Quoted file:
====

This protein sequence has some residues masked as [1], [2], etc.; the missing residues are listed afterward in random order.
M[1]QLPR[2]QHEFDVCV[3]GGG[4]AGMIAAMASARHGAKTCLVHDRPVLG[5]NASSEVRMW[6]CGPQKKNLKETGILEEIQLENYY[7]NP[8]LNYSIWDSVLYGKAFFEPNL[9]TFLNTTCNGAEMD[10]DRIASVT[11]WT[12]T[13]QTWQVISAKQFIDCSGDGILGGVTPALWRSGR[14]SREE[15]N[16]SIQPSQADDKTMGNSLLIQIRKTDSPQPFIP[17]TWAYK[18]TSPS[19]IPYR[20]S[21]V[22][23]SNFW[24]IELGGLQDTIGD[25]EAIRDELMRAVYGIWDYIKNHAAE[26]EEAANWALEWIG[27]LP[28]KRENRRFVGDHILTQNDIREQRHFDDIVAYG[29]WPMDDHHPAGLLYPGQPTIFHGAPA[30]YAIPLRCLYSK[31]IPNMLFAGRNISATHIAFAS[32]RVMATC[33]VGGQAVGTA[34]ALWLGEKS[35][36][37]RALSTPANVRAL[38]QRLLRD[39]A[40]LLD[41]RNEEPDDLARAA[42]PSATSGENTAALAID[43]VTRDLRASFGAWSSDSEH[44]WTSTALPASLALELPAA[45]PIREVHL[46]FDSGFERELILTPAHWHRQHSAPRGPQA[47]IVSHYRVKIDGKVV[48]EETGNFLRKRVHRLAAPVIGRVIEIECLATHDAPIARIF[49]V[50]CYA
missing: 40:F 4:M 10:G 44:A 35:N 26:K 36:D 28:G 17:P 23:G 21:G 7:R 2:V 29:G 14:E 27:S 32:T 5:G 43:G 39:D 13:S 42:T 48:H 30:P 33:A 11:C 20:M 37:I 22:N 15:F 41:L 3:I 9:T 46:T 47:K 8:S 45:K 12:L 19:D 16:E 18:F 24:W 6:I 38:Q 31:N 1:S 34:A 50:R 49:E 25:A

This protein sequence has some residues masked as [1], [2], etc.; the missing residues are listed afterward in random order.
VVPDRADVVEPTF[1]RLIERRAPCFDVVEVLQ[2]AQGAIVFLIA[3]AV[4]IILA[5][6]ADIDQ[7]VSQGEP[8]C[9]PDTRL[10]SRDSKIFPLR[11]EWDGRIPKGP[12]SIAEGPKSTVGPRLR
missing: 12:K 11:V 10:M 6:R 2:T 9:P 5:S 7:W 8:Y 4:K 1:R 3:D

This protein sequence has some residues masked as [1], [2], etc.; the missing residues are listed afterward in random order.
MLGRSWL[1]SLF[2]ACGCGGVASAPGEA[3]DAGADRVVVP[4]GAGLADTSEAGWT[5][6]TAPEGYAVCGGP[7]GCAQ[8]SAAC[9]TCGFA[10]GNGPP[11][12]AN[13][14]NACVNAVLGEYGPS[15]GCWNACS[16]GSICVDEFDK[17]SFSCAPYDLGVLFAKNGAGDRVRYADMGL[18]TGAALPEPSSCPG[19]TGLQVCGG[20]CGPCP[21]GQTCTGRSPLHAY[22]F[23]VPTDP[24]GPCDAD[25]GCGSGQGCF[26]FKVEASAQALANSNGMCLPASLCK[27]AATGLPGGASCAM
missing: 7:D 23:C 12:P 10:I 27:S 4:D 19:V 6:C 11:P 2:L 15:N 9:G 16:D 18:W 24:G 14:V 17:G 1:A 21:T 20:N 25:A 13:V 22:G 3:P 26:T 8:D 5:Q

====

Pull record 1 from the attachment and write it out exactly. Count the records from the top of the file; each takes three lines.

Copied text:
This protein sequence has some residues masked as [1], [2], etc.; the missing residues are listed afterward in random order.
M[1]QLPR[2]QHEFDVCV[3]GGG[4]AGMIAAMASARHGAKTCLVHDRPVLG[5]NASSEVRMW[6]CGPQKKNLKETGILEEIQLENYY[7]NP[8]LNYSIWDSVLYGKAFFEPNL[9]TFLNTTCNGAEMD[10]DRIASVT[11]WT[12]T[13]QTWQVISAKQFIDCSGDGILGGVTPALWRSGR[14]SREE[15]N[16]SIQPSQADDKTMGNSLLIQIRKTDSPQPFIP[17]TWAYK[18]TSPS[19]IPYR[20]S[21]V[22][23]SNFW[24]IELGGLQDTIGD[25]EAIRDELMRAVYGIWDYIKNHAAE[26]EEAANWALEWIG[27]LP[28]KRENRRFVGDHILTQNDIREQRHFDDIVAYG[29]WPMDDHHPAGLLYPGQPTIFHGAPA[30]YAIPLRCLYSK[31]IPNMLFAGRNISATHIAFAS[32]RVMATC[33]VGGQAVGTA[34]ALWLGEKS[35][36][37]RALSTPANVRAL[38]QRLLRD[39]A[40]LLD[41]RNEEPDDLARAA[42]PSATSGENTAALAID[43]VTRDLRASFGAWSSDSEH[44]WTSTALPASLALELPAA[45]PIREVHL[46]FDSGFERELILTPAHWHRQHSAPRGPQA[47]IVSHYRVKIDGKVV[48]EETGNFLRKRVHRLAAPVIGRVIEIECLATHDAPIARIF[49]V[50]CYA
missing: 40:F 4:M 10:G 44:A 35:N 26:K 36:D 28:G 17:P 23:G 21:G 7:R 2:V 29:G 14:E 27:S 32:T 5:G 43:G 39:D 13:S 42:T 48:H 30:P 33:A 11:C 20:M 37:I 22:N 15:F 41:L 3:I 9:T 46:T 47:K 8:S 45:K 12:L 19:D 16:E 18:F 24:W 6:I 38:Q 31:N 1:S 34:A 50:R 49:E 25:A